So, I’ve gone through my favorite plants, but a green friend to always keep an eye for it is Toxicodendron radicans or commonly known as Poison Ivy.
As the saying goes, leaves of three, leave it be. Poison Ivy is trifoliate, with each leaf having three leaflets and each one being serrate.
Thanks to the hard work of botanists, we can go through a site and know the Coeffiecient of Conservation (CoC) for each species we find. Well, what is a Coeffiecient of Conservation you ask? It is a number between 1 and 10 that represents the degree to which a species is associated with high-quality communities similar enough to those which exists pre-settlement era. To give you an idea of this, I’ve highlighted two species with a high CoC value and two species with a low CoC value. Go out to your own local park and see if you can’t find these species as well!
With a CoC value of 7, American Beech trees are an indicator of a high-quality plant community that has had minimal disturbance.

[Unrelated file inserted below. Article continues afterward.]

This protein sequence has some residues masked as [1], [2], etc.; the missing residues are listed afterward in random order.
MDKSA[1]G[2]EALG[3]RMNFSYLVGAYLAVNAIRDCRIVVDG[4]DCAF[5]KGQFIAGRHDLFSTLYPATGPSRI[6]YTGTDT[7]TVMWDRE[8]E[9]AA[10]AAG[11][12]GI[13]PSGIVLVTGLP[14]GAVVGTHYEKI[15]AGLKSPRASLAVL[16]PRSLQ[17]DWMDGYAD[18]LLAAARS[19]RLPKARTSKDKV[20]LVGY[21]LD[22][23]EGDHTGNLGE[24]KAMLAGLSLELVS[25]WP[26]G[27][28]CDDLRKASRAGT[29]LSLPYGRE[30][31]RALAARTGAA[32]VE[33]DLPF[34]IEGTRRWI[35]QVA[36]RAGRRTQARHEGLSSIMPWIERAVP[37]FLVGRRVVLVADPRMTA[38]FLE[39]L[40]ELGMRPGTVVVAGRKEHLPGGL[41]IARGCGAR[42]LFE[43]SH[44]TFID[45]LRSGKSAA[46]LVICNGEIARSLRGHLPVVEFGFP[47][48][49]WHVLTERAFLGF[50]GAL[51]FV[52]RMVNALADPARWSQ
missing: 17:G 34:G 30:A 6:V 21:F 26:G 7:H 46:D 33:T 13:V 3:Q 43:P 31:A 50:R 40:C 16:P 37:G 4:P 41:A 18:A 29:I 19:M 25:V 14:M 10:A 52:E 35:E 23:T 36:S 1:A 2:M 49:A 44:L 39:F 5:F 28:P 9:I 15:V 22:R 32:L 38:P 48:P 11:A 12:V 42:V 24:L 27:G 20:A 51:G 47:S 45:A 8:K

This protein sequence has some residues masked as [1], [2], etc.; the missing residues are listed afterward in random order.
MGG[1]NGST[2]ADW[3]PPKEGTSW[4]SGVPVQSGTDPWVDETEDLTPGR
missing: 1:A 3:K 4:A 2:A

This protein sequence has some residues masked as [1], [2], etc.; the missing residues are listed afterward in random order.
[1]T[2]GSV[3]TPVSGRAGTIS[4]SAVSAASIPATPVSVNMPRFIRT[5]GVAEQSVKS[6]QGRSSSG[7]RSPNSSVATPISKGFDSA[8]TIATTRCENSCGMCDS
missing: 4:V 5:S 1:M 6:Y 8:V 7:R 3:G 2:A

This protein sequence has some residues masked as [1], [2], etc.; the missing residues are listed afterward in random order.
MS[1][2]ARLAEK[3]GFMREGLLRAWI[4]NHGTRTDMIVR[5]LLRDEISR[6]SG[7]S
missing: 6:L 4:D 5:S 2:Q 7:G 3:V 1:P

What looks like multiple elephant legs jutting out of the ground is probably just American Beech trees! Fagus grandifolia is easily distinguished by it’s “tight” gray bark, often giving it the appearance of an elephant leg. These poor trees are also susceptible to the plight of young lovers, who carve their initials surrounded by hearts on these trees. (Please don’t do this, it decreases the tree’s defenses to disease!) The leaves of American Beech are serrated and entire, often described as a “paper tissue” feel. The buds of this tree are also easy to identify, as they are long and cigar-shaped. A fun fact about these trees, apparently some people enjoy a beech leaf salad! The leaves are edible and are supposedly tasty mixed with cabbage. I’ll let you try it out first…let me know!